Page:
You'd think they'd follow their own line to "pick themselves up by their bootstraps."  Apparently, no one looked at economic reality to notice that you can't pick yourself up by your bootstraps if you don't have boots.  You need someone to provide you with the boots first.  Then you can pick yourself up by the straps.



Honestly, I wouldn't be so angry about this if it was entirely a group of conservative adults running their own lives into the ground for the sake of drugs and ideology..  It's the fact that children are paying the price for this that gets me angry.



They didn't have a choice to be in these situations, to vote the ways that they did and to follow the beliefs that they believe.



And now, they pay for their parents' ignorance, stupidity and the consequences that follow from supporting lazy-faire economics and governmental non-intervention in the society and the economy.



Think about it.

 

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American Dream breeds worker 'shame'

American Dream breeds worker 'shame' | It Comes Undone-Think About It | Scoop.it
Experts tell the BBC Americans feel greater shame for not succeeding in the modern, unstable labour market, even as the odds continue to mount against them.
Eli Levine's insight:

We are a silly people in America.

 

Not able or willing to see the forest through the trees; to realize the context of where we are and how we got to be where we are.

 

If this is the attitude we take when we allow businesses to prosper at everyone elses' expense, then we deserve the treatment that we receive.

 

It's just an abusive relationship, between the elites and the rest of us.

 

Textbook!

 

Think about it.

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The Future of Learning is Stuck in the Past

The Future of Learning is Stuck in the Past | It Comes Undone-Think About It | Scoop.it

With the rise of social and mobile, technology is now part of our everyday lifestyle. The result however, is that consumer familiarity with technology and how quickly they adopt and incorporate it into all they do has outpaced that of companies and institutions.

 

The impact is profound.

 

People are learning, communicating and collaborating differently in their personal life. Yet elsewhere, they’re expected to follow dated protocol that is at best counter-intuitive. This is causing a revolt which is only going to become increasingly dire as time and technology progress.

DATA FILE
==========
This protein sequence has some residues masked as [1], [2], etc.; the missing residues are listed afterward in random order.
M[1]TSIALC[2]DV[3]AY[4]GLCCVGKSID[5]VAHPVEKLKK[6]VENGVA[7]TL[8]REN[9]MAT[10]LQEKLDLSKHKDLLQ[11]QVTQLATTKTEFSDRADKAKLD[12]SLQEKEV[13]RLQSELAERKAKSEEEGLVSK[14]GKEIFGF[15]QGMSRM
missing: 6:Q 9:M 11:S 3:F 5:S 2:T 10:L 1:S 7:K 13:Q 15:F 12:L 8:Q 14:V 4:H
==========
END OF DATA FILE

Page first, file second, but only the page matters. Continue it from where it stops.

Students, employees, are fueling an escalation of expectations and demands to do things differently.

 

At the same time, decision-makers are struggling to figure out why investments don’t pan out according to plan. They still see how people use technology as novelty and even frustrating because it’s always compared to the way the world was and not the world as it’s changing. 

 


Via Kenneth Mikkelsen, Amy Melendez
Eli Levine's insight:

Sorry, conservatives.

 

You can't stay still in this world.

 

Not for long, if at all.

 

And that is the only thing that will remain unchanged about this universe.  Whether you're mentally and emotionally able to cope is a different story.

 

Think about it.

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The Use of Haiku to Convey Complex Concepts in Neuroscience

Eli Levine's insight:

Interesting tool.

How very appropriate.

Excellent, well done.

 

Enjoy! :)

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Equality of Opportunity

Equality of Opportunity | It Comes Undone-Think About It | Scoop.it
The equality of opportunity will always fade away with the inevitable inequality of outcomes, all things being equal.  Wealth generates wealth.  Those who have will always be able to have more than...
Eli Levine's insight:

You can't have equality of opportunity without some semblance of equality of outcomes.  A mechanism has to be in place in order to accurately distribute wealth according to the value of the work that is done by the working population.

 

That's just the way the economy really works.

Friedman, Hayeck and von Mises were wrong.

 

Period.

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Exclusive: Recording shows that Army punished soldiers who asked for help | Al Jazeera America

Exclusive: Recording shows that Army punished soldiers who asked for help | Al Jazeera America | It Comes Undone-Think About It | Scoop.it
Civilian advocates who work with wounded soldiers when they are being discharged are targeted by the Army
Eli Levine's insight:

Again, this possibly points to a potentially dangerous disconnect between the officer corps and the rest of the military population.  You think these soldiers are going to come to the call when and if it's American civilians who are acting unruly?  What's stopping them from turning against the officers and the civilian leadership who had neglected and treated them so poorly?

 

Potentially powerful allies to those who wish to undermine the civilian US government.  Deadly enemies of the state being brewed.

 

And it's all thanks to this logic that somehow pervades in our political and military circles that there is such a thing as absolute power when dealing with human beings.

 

Think about it.

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French business 'returns to growth'